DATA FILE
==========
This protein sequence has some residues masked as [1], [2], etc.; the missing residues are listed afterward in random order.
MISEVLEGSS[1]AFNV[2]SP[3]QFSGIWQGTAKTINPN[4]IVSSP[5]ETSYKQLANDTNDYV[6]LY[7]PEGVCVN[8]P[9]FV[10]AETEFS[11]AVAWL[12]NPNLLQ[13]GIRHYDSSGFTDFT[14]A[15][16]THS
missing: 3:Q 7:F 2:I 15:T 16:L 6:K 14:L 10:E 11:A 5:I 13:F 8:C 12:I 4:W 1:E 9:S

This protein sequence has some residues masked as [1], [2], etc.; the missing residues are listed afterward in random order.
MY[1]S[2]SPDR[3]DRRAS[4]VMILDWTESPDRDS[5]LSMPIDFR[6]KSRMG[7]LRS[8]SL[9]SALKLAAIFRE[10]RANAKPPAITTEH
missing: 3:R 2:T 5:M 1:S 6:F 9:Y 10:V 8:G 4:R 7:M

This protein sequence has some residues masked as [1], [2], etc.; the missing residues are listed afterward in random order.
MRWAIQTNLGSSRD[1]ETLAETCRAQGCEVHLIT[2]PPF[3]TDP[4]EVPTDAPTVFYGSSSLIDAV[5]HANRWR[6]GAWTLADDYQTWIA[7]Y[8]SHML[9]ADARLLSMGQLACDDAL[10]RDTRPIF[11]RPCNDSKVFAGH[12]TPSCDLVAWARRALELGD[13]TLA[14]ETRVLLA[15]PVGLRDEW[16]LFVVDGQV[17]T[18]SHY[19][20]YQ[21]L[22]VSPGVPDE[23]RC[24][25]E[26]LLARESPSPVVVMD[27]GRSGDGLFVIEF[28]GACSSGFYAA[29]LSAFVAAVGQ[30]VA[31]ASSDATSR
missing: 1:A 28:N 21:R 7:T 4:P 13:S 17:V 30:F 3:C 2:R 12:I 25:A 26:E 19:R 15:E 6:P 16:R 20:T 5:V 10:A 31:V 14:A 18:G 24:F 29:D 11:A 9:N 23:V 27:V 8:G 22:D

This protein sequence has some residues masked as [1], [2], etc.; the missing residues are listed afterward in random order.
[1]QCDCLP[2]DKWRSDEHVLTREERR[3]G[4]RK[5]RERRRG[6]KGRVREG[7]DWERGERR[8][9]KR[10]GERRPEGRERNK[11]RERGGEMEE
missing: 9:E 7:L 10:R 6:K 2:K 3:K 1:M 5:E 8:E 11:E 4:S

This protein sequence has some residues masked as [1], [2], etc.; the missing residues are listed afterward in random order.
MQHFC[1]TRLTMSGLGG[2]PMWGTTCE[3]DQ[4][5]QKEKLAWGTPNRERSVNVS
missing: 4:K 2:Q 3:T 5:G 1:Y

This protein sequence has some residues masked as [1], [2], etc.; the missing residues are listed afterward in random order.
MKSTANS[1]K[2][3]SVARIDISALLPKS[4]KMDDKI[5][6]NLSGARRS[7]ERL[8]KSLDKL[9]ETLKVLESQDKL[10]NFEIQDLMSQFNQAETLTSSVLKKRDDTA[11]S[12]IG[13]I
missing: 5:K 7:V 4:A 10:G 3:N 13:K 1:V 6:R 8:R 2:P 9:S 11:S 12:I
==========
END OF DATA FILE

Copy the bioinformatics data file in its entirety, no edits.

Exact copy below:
This protein sequence has some residues masked as [1], [2], etc.; the missing residues are listed afterward in random order.
MISEVLEGSS[1]AFNV[2]SP[3]QFSGIWQGTAKTINPN[4]IVSSP[5]ETSYKQLANDTNDYV[6]LY[7]PEGVCVN[8]P[9]FV[10]AETEFS[11]AVAWL[12]NPNLLQ[13]GIRHYDSSGFTDFT[14]A[15][16]THS
missing: 3:Q 7:F 2:I 15:T 16:L 6:K 14:L 10:E 11:A 5:I 13:F 8:C 12:I 4:W 1:E 9:S

This protein sequence has some residues masked as [1], [2], etc.; the missing residues are listed afterward in random order.
MY[1]S[2]SPDR[3]DRRAS[4]VMILDWTESPDRDS[5]LSMPIDFR[6]KSRMG[7]LRS[8]SL[9]SALKLAAIFRE[10]RANAKPPAITTEH
missing: 3:R 2:T 5:M 1:S 6:F 9:Y 10:V 8:G 4:R 7:M

This protein sequence has some residues masked as [1], [2], etc.; the missing residues are listed afterward in random order.
MRWAIQTNLGSSRD[1]ETLAETCRAQGCEVHLIT[2]PPF[3]TDP[4]EVPTDAPTVFYGSSSLIDAV[5]HANRWR[6]GAWTLADDYQTWIA[7]Y[8]SHML[9]ADARLLSMGQLACDDAL[10]RDTRPIF[11]RPCNDSKVFAGH[12]TPSCDLVAWARRALELGD[13]TLA[14]ETRVLLA[15]PVGLRDEW[16]LFVVDGQV[17]T[18]SHY[19][20]YQ[21]L[22]VSPGVPDE[23]RC[24][25]E[26]LLARESPSPVVVMD[27]GRSGDGLFVIEF[28]GACSSGFYAA[29]LSAFVAAVGQ[30]VA[31]ASSDATSR
missing: 1:A 28:N 21:R 7:T 4:P 13:S 17:V 30:F 3:C 2:R 12:I 25:A 26:E 19:R 15:E 6:P 16:R 20:T 5:V 10:A 31:V 14:A 18:G 24:F 29:D 11:A 9:N 23:V 27:V 8:G 22:D

This protein sequence has some residues masked as [1], [2], etc.; the missing residues are listed afterward in random order.
[1]QCDCLP[2]DKWRSDEHVLTREERR[3]G[4]RK[5]RERRRG[6]KGRVREG[7]DWERGERR[8][9]KR[10]GERRPEGRERNK[11]RERGGEMEE
missing: 9:E 7:L 10:R 6:K 2:K 3:K 1:M 5:E 8:E 11:E 4:S

This protein sequence has some residues masked as [1], [2], etc.; the missing residues are listed afterward in random order.
MQHFC[1]TRLTMSGLGG[2]PMWGTTCE[3]DQ[4][5]QKEKLAWGTPNRERSVNVS
missing: 4:K 2:Q 3:T 5:G 1:Y

This protein sequence has some residues masked as [1], [2], etc.; the missing residues are listed afterward in random order.
MKSTANS[1]K[2][3]SVARIDISALLPKS[4]KMDDKI[5][6]NLSGARRS[7]ERL[8]KSLDKL[9]ETLKVLESQDKL[10]NFEIQDLMSQFNQAETLTSSVLKKRDDTA[11]S[12]IG[13]I
missing: 5:K 7:V 4:A 10:G 3:N 13:K 1:V 6:R 8:R 2:P 9:S 11:S 12:I